Via the Changing Attitude Blog
The Times commissioned a poll, conducted by Populus, to commemorate the Stonewall riots 40 years ago. The riots took place on 27 and 28 July 1969 were a spontaneous resistance to repeated police raids on the Stonewall Inn in Greenwich Village, New York and it was the drag queens who led the resistance. It was a defining event that marked the start of the gay rights movement in the United States and Britain.
The poll reveals a revolution in attitudes towards gay men and lesbians. It shows that a majority of the public want lesbian and gay people to share identical rights to everyone else.
68% of the public back “full equal rights” for gay men and lesbians.
61% want gay couples to be able to marry, not just have civil partnerships.
51% want children to be taught in school that gay relationships are of equal value to marriage with 44% opposed.
49% believe that gay couples should have equal adoption rights.
The Times headlines the poll results “Church ‘out of touch’ as public supports equal rights for homosexuals” and names the Church as the final bastion of formal discrimination.
But I want to suggest not everywhere. There are at least some churches which welcome, and support and promote equality, who are not based on prejudice.
In a separate article, Peter Riddell shows that people have become far more tolerant in the past two decades. The British Social Attitudes survey shows that those who think that homosexuality is always or mostly wrong fell from 75% in 1987 to 32% in 2006.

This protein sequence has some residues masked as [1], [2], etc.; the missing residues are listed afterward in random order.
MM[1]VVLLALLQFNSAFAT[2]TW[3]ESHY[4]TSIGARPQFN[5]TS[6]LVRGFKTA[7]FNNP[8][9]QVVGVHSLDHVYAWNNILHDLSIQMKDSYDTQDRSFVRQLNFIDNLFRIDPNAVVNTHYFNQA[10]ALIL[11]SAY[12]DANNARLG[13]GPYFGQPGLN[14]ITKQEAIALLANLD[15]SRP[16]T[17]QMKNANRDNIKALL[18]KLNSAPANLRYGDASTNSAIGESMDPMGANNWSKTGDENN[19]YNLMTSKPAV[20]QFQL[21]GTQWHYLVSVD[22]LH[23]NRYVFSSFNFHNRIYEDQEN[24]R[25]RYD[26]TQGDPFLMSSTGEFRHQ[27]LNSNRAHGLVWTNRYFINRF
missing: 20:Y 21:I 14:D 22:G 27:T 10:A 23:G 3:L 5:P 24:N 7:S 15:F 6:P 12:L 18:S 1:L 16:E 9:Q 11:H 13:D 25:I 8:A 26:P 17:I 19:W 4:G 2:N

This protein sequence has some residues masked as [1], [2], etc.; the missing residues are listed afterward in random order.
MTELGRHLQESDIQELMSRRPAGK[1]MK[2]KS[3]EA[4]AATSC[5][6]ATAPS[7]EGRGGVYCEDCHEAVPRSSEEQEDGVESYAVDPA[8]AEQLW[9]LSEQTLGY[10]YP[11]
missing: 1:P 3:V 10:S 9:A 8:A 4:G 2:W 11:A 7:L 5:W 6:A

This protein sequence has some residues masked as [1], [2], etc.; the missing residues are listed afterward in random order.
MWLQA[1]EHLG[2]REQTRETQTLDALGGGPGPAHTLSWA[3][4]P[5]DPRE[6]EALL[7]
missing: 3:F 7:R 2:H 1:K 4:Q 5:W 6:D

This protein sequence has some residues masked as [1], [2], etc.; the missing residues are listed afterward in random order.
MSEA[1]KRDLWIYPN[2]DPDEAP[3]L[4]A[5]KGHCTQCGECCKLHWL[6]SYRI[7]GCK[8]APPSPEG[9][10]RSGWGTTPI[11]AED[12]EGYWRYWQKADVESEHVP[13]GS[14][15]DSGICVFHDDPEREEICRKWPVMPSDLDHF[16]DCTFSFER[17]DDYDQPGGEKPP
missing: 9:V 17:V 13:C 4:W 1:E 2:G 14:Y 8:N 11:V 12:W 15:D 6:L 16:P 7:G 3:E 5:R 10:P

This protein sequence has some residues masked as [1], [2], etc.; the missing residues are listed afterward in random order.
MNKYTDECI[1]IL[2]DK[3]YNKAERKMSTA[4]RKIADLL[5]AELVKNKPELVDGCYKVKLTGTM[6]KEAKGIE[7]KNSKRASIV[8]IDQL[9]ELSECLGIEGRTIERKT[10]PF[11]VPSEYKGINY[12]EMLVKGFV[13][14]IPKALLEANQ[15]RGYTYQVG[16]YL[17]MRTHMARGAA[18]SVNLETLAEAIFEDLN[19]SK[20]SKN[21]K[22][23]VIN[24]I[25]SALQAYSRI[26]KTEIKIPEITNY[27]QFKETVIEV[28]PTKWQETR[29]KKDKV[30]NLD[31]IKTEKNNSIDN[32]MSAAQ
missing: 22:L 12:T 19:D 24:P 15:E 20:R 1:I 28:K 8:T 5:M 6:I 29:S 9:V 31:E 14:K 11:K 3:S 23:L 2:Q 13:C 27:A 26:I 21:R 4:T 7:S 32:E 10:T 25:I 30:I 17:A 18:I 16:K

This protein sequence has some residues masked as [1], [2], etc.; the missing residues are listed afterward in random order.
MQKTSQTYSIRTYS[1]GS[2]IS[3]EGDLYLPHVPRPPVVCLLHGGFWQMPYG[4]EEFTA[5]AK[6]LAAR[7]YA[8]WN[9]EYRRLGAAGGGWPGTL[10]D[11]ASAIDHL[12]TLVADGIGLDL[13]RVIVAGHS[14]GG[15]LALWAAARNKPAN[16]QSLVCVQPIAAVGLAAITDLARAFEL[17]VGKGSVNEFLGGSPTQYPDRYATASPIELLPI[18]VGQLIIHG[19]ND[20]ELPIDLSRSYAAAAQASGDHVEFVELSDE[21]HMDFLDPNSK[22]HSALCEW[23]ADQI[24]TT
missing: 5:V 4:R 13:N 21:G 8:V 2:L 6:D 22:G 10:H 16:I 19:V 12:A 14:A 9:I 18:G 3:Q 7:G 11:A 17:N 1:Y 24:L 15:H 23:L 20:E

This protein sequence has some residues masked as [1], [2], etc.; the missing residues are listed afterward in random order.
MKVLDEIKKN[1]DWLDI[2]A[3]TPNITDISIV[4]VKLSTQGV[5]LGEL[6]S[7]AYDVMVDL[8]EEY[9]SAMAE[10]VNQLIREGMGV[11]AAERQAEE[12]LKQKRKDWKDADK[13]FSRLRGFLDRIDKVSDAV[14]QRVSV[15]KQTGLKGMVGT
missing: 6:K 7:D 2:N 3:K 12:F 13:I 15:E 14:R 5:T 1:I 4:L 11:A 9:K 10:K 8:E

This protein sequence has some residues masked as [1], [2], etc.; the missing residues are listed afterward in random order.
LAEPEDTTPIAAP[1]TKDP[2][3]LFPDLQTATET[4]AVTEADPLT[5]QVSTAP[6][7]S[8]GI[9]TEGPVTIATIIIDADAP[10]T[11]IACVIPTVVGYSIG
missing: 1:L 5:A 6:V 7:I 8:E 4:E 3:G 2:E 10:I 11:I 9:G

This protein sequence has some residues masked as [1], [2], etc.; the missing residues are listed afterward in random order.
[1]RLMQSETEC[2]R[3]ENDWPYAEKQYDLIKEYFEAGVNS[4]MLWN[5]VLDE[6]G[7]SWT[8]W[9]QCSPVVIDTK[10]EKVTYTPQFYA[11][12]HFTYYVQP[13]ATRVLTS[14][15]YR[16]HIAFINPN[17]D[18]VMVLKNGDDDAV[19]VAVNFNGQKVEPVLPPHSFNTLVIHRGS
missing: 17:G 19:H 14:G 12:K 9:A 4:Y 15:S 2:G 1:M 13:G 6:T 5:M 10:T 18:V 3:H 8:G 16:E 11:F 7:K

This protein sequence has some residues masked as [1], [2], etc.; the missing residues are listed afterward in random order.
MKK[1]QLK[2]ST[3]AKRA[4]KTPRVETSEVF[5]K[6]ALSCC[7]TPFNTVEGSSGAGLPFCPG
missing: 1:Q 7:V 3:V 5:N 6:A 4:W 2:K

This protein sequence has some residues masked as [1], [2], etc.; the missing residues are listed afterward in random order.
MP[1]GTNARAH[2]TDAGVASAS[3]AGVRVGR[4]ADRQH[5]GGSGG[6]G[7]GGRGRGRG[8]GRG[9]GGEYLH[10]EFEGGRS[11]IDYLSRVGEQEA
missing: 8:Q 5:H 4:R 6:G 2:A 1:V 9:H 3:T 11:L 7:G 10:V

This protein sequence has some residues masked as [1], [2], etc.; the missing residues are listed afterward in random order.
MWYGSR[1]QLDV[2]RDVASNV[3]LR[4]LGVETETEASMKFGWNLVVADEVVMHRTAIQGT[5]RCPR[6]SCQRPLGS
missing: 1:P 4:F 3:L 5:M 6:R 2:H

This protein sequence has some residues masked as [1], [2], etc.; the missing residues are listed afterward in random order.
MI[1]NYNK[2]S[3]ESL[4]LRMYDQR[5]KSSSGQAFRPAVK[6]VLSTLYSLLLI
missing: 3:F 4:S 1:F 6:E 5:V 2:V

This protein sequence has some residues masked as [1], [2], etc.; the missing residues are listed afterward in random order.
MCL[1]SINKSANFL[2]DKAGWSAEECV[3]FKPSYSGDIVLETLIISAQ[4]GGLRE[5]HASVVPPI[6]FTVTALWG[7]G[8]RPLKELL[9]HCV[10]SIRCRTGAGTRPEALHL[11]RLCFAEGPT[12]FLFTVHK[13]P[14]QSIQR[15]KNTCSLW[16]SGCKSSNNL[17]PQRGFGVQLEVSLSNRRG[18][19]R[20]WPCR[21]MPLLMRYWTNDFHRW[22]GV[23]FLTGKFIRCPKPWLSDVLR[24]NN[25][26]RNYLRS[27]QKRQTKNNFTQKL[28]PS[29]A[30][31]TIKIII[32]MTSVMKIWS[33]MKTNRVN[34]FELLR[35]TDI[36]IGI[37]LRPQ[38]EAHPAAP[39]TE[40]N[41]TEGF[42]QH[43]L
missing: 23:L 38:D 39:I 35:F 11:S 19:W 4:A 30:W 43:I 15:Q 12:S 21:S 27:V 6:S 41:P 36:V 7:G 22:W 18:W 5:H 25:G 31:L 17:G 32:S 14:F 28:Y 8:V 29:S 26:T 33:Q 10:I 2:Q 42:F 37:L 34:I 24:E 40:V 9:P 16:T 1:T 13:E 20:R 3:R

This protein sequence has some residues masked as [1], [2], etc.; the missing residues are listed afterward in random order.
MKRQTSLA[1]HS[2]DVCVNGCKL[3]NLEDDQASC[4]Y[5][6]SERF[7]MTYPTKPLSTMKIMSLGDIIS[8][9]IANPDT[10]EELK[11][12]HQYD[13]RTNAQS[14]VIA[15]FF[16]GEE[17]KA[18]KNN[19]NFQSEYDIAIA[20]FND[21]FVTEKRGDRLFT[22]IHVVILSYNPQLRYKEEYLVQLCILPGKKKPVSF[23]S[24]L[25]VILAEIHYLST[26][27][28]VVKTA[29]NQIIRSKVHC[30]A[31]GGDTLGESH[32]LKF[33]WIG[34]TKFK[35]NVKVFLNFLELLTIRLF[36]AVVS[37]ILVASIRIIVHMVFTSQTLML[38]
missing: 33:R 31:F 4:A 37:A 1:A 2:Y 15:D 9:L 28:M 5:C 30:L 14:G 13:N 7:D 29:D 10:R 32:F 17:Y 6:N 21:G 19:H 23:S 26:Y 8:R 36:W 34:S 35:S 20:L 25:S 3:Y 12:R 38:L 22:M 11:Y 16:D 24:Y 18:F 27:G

Since January 2005 those agreeing that gay couples should have exactly the same rights as heterosexual couples has risen from 65% to 68%, the number disagreeing falling from 31% to 27%.
A 1999 Ipsos MORI poll found 37% in favour of gay people being allowed to adopt with 57% opposed. Now, 49% agree that gay couples should have the same rights to adopt with 47% disagreeing.
A year later another Ipsos MORI poll found people evenly divided about whether gay couples should be allowed to get married. Populus now finds almost two thirds support the equal right of gay couples to marry.
Less confident are parental responses to their children coming out as gay. 41% say they would embrace it while 45% would feel upset but try to understand and come to terms with it. 9% said they would not accept it and would reject the child.
There is still so much work to be done, centuries of prejudice (because frankly, until the Victorians started to have a problem with it, it wasn’t an issue) to turn around and a vigorous and honest hermeneutic of Scripture to be applied to counteract the crappy translations and narrow prejudices of a few so insecure about their sexuality that they feel threatened by an honest expression in others. I am glad that society is changing and pray that it might be the work of the Holy Spirit, and so it can be done with grace and charity. Despite the pronounciations of certain Housesof Synod, despite the political manoeverings of some Bishops (supporting Schismatics – be ashamed you Bishops of Lewes and Winchester) and putting Sex far above the Gospel, we will endeavour to continue to be an inclusive, family-friendly Parish, seeking to further shape society and show God’s love to all.